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 HIV and Coverage of the
th Interscience Conference on Antimicrobial Agents and Chemotherapy (ICAAC 2009)
September 12-15, 2009, San Francisco, CA
 The material posted on HIV and about the 49th ICAAC is not approved by the American Society for Microbiology
Effective Antiretroviral Therapy Leads to Improved Lung Function in People with HIV

HIV positive people treated with effective combination antiretroviral therapy (ART) experience improvement in lung function over time, but the beneficial effects may be cancelled out by tobacco smoking, according to a poster presented at the 49th Interscience Conference on Antimicrobial Agents and Chemotherapy (ICAAC 2009) last month in San Francisco.

By Liz Highleyman

Danish researchers conducted a study to investigate long-term changes in pulmonary function among HIV positive patients who received optimal treatment.

Pulmonary function tests (PFTs) are a group of breathing tests that help doctors see how well your lungs are working.
lung function

Though HIV-related pulmonary mortality has decreased since the advent of ART, the investigators noted as background, "pulmonary morbidity is still a considerable target of improvement for modern HIV management and research."

This prospective study included 63 consecutive HIV patients seen at an outpatient clinic in Copenhagen between October 2000 and March 2007. The mean follow-up period was 4.5 years (range 3.8 to 5.7 years). About half were smokers and half were non-smokers (33 vs 30, respectively).

Most participants (87%) were men and the mean age was 43 years. Patients overall had well-controlled HIV disease; 89% were on ART, 85% had HIV RNA < 100 copies/mL, and the mean CD4 count was 520 cells/mm3.

During 2 examinations (the first in 2000-2001, the second in 2007-2008), the researchers measured forced expiratory volume in one second (FEV1), functional vital capacity (FVC), total lung capacity (TLC), peak flow (PEF), residual volume (RV), and carbon monoxide diffusion capacity divided by alveolar volume (DLco/VA). To adjust for increased age at follow-up, percentages of these values were reported. FEV1 as a percentage of FVC (FEV1%FVC) was also calculated.


On the first exam, FEV1%, FVC%, TLC%, PEF%, and RV% were similar for smokers and non-smokers.
DLco/VA% and FEV1/FVC, however, were reduced in smokers compared with non-smokers.
  Over the follow-up period, FEV1% and PEF% remained stable in both groups.
FVC% increased among non-smokers (100.1% to 104.5%; P = 0.005) and among smokers (99.5% to 103.1%; P = 0.023).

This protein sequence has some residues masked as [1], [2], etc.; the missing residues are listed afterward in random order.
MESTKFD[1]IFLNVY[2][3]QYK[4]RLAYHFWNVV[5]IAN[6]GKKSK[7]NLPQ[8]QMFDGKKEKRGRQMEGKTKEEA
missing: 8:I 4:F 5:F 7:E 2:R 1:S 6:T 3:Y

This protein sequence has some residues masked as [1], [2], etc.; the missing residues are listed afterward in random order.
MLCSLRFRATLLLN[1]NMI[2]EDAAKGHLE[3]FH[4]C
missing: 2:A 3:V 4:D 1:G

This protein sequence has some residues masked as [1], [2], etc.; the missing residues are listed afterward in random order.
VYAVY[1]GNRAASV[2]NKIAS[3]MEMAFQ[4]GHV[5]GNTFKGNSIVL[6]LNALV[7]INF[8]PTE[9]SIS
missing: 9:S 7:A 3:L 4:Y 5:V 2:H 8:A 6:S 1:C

TLC% also decreased among both non-smokers (102.8% to 92.3%; P < 0.001) and smokers (101.0% to 93.0%; P < 0.001).
FEV1%FCV, too, decreased among non-smokers (83.0% to 78.3%; P < 0.001) and smokers (76.5% to 71.8%; P < 0.001).
DLCO/VA% increased among both non-smokers 80.7% to 100.4%; P < 0.001) and smokers (63.8% to 79.3%; P < 0.001).
RV%, however, decreased among non-smokers (109.9% to 98.3%; P = 0.004), but increased among smokers (108.8% to 122.8%; P = 0.046).

In both smoking and non-smoking HIV patients, the investigators noted, abnormal lung function parameters were present at the first exam. On a group basis, both non-smokers and smokers had decreased diffusion capacity and lung function parameters "somewhat compatible with signs of early obstructive lung disease," they stated.

The researchers explained that blood-gas exchange in the lungs normalized in non-smokers on ART over the follow-up period, while improvement among smokers was more modest (reaching approximately the starting point of the non-smokers). Residual volume normalized in non-smokers, but worsened further among smokers.

"Modern HIV treatment seems to reverse the negative effects of HIV on the lungs" without adding other lung function impairments, for example related to ART toxicity or IRIS, the investigators noted.

"This study suggests that modern HIV management overall is beneficial for the lung status of HIV patients and that some HIV induced changed even seem to be reversed over time when HIV is well-managed," they concluded.

However, they added, "these beneficial effects of HIV treatment are to a large extent overshadowed by the negative effects of smoking in the HIV patients who use tobacco."

Rigshospitalet, Copenhagen, Denmark; University of Copenhagen, Copenhagen, Denmark; Hvidovre Hospital, Copenhagen, Denmark.


US Kristoffersen, A Lebech, J Gerstoft, and others. Changes of Lung Function in an Optimally Treated HIV Population: A 4.5 Year Follow Up Study. 49th Interscience Conference on Antimicrobial Agents and Chemotherapy (ICAAC 2009). San Francisco. September 12-15, 2009. Abstract H-1561.

























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